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HIDTA Overview

The Arizona HIDTA region encompasses the western and southern counties of Cochise, La Paz, Maricopa, Mohave, Pima, Pinal, Santa Cruz, and Yuma and includes the entire U.S.-Mexico border in Arizona.a (See Figure 1.) The HIDTA region also contains a number of federal lands controlled by the U.S. Department of Defense, U.S. Forest Service, National Park Service, and Bureau of Indian Affairs. The proximity to the U.S.-Mexico border itself, with a remote, largely underprotected border area between Arizona's ports of entry (POEs), combined with access to infrastructure such as the highways that connect major Arizona cities with major illicit drug source areas in Mexico, makes the HIDTA region an attractive area for traffickers.

Figure 1. Arizona High Intensity Drug Trafficking Area

Map showing the Arizona High Intensity Drug Trafficking Area.

While 323 miles of the 376-mile Arizona-Mexico border have some type of fencing, few physical barriers exist elsewhere along the border between POEs to impede drug traffickers, particularly in the West Desert area of the U.S. Border Patrol (USBP) Tucson Sector. In addition, traffickers are able to easily conceal drug shipments among the high volume of legitimate cross-border traffic at the region's POEs, creating significant challenges for law enforcement officers. Thousands of private vehicles, commercial tractor-trailers, and pedestrians that cross the U.S.-Mexico border daily provide ideal cover for drug and bulk cash smuggling operations.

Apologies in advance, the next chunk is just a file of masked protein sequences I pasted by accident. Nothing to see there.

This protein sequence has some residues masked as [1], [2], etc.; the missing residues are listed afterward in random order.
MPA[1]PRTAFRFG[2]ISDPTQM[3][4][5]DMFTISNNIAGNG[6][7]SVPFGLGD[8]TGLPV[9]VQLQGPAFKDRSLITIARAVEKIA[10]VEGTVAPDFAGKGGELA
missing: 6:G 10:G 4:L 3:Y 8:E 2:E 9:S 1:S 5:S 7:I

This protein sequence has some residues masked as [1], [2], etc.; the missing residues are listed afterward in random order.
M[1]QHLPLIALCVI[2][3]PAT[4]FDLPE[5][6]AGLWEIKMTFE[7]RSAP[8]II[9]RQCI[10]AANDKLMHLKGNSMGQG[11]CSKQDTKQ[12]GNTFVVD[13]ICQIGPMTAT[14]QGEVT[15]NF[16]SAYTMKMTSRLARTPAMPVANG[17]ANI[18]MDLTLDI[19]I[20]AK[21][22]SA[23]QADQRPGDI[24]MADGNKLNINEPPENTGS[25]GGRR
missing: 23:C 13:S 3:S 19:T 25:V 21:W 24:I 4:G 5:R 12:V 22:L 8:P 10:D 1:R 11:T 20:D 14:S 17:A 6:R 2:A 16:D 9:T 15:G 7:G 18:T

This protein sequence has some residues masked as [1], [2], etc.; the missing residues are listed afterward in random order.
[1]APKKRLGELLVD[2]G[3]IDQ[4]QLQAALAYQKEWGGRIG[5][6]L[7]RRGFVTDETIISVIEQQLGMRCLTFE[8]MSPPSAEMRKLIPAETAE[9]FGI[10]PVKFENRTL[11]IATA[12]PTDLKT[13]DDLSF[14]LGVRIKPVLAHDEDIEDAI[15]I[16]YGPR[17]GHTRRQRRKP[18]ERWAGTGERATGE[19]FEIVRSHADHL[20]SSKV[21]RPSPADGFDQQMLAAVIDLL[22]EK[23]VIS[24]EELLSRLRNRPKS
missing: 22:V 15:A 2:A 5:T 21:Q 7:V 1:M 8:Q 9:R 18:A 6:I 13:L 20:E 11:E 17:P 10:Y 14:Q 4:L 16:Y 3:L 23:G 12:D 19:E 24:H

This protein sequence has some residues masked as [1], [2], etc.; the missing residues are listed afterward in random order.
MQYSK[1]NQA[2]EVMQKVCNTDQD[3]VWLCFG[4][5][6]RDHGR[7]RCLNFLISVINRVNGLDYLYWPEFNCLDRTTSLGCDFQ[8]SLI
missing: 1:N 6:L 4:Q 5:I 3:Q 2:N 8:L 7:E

The Arizona HIDTA region's position along the U.S.-Mexico border also makes it an attractive location for other illicit operations. Drug traffickers and other criminal groups engage in activities such as firearms trafficking and alien smuggling along the U.S.-Mexico border in Arizona. Alien smuggling is a growing concern to law enforcement officials in the Arizona HIDTA region. Criminal organizations smuggle aliens, some of whom are members of gangs such as Mara Salvatrucha (MS 13), into the United States. These individuals typically have extensive criminal records and pose a threat, not only to the Arizona HIDTA region, but also to communities throughout the United States.


a. The total population residing within Arizona HIDTA counties accounts for approximately 90 percent of the total Arizona population. Population numbers are based on U.S. Census annual estimates of population for counties as of July 1, 2009.

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